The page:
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Lille, France Review

Lynda Moyo loves Lille in Nord-Pas de Calais – France’s forgotten region

Written by . Published on August 25th 2011.

Lille, France Review

“THE French don’t even have a word for custard” was a colleague’s retort, having asked how my recent trip to Lille went. In response to perceived Anglophobia on our cross-Channel neighbours’ part, it’s no surprise we Brits clutch at as many straws as possible to be defensively dismissive of them. 

Flemish architecture makes up much of the old town part of Lille and if you look carefully you will be able to spot a few cannon balls stuck in some of the building facades – a reminder of the Austrian siege of Lille in 1792.

But with the Eurostar acting as the umbilical cord of our continent there’s no denying that France is one of the easiest getaway destinations and if you haven’t already, it’s time you gave it a chance.

As with every stereotype, there are many exceptions – and Lille is just that. Perhaps it’s down to the fact that such Northern French areas play second fiddle to the tourist pulling power of Paris. Yet the people of Lille are more accommodating of British tourists than grandparents are of grandkids at Christmas.

Arriving at Lille Europe Train Station, it took a while to adjust to the fact we were in France, mainly because the journey is quicker than my last experience of travelling to Cornwall. Out of the station and a short walk over the bridge, you’re in the Grand Place (city centre square). Our hotel, Hotel La Paix, is in walking distance from the station, so no foraging for remnants of GCSE French in the archives of my brain to direct the taxi driver. A cracking start.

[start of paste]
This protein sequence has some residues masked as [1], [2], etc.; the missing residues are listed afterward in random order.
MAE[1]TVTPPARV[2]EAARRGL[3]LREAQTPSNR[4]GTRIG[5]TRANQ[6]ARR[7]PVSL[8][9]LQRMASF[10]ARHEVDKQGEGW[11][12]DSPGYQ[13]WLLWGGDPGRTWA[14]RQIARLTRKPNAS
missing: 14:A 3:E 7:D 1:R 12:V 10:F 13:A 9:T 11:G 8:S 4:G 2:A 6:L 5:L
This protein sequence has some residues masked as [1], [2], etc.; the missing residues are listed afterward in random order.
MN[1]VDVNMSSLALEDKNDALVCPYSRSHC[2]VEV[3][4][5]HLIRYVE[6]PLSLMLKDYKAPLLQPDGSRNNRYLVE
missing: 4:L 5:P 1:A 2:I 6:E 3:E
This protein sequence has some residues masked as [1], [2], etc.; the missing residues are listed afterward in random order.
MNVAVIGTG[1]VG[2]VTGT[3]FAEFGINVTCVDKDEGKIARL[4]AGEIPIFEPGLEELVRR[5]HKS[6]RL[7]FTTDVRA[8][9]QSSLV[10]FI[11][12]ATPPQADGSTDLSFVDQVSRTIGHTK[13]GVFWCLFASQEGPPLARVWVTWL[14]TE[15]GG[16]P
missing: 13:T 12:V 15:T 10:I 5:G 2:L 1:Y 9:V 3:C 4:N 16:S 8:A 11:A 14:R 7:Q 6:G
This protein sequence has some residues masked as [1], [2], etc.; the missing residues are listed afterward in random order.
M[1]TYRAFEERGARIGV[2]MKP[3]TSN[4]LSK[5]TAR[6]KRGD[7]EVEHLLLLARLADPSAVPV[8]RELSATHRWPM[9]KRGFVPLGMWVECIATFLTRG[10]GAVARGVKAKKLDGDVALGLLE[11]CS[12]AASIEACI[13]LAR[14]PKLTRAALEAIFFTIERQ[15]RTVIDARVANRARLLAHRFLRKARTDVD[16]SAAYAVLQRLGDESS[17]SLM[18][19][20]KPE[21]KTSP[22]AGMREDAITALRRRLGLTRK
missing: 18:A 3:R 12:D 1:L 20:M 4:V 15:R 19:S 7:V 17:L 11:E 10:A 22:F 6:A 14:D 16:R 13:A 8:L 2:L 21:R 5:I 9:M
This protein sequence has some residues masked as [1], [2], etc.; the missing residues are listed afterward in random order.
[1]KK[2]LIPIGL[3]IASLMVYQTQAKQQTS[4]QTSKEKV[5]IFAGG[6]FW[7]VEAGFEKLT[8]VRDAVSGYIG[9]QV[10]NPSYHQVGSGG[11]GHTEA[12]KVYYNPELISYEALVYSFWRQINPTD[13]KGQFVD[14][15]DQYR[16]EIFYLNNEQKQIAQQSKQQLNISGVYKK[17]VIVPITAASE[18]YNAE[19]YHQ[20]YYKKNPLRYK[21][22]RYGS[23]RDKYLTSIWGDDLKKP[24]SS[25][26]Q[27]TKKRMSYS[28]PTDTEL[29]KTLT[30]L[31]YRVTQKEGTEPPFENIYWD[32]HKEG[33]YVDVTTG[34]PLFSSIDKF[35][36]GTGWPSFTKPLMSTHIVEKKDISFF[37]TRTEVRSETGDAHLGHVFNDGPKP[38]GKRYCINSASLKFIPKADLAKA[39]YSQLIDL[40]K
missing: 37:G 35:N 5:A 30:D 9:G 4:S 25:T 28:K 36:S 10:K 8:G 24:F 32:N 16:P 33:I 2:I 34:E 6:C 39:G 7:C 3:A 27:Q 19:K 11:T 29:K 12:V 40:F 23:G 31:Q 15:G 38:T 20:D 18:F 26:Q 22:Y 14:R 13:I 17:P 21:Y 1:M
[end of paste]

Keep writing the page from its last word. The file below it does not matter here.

Hotel La PaixHotel La Paix

As well as being perfectly positioned, Hotel La Paix also lives up to everything I’ve every fantasised about a stay in France. The hotel is situated on Rue de Paris – the busy main street running right through the centre of Lille. You step out onto cobbled streets full of chic fashion boutiques wrapped in bakery air, yet when you’re inside, you don’t hear a peep thanks to the soundproofed walls. 

Picasso BedroomPicasso BedroomCharming, quietly opulent boudoirs await you, with rooms themed on famous artists. We stayed in the Pablo Picasso room – homage to an artist who spent much of his life in France despite being born in Spain. It’s little wonder why. Modigliani, De Lempicka, Toulouse-Lautrec and Van Gogh all had the same idea too and guests to Hotel La Paix will be able to select and enjoy one of the 36 inspirational rooms featuring the usual mod-cons to make you feel at home. 

There’s an in-house coffee shop to visit or the option of having breakfast in your room whenever you feel like it. You’re not therefore bound by the usual chain hotel rules. Then again, this isn’t your usual hotel. It’s an exceptional one. When we weren’t relaxing with Picasso et al, there were of course plenty of things to see, do and eat on our doorstep...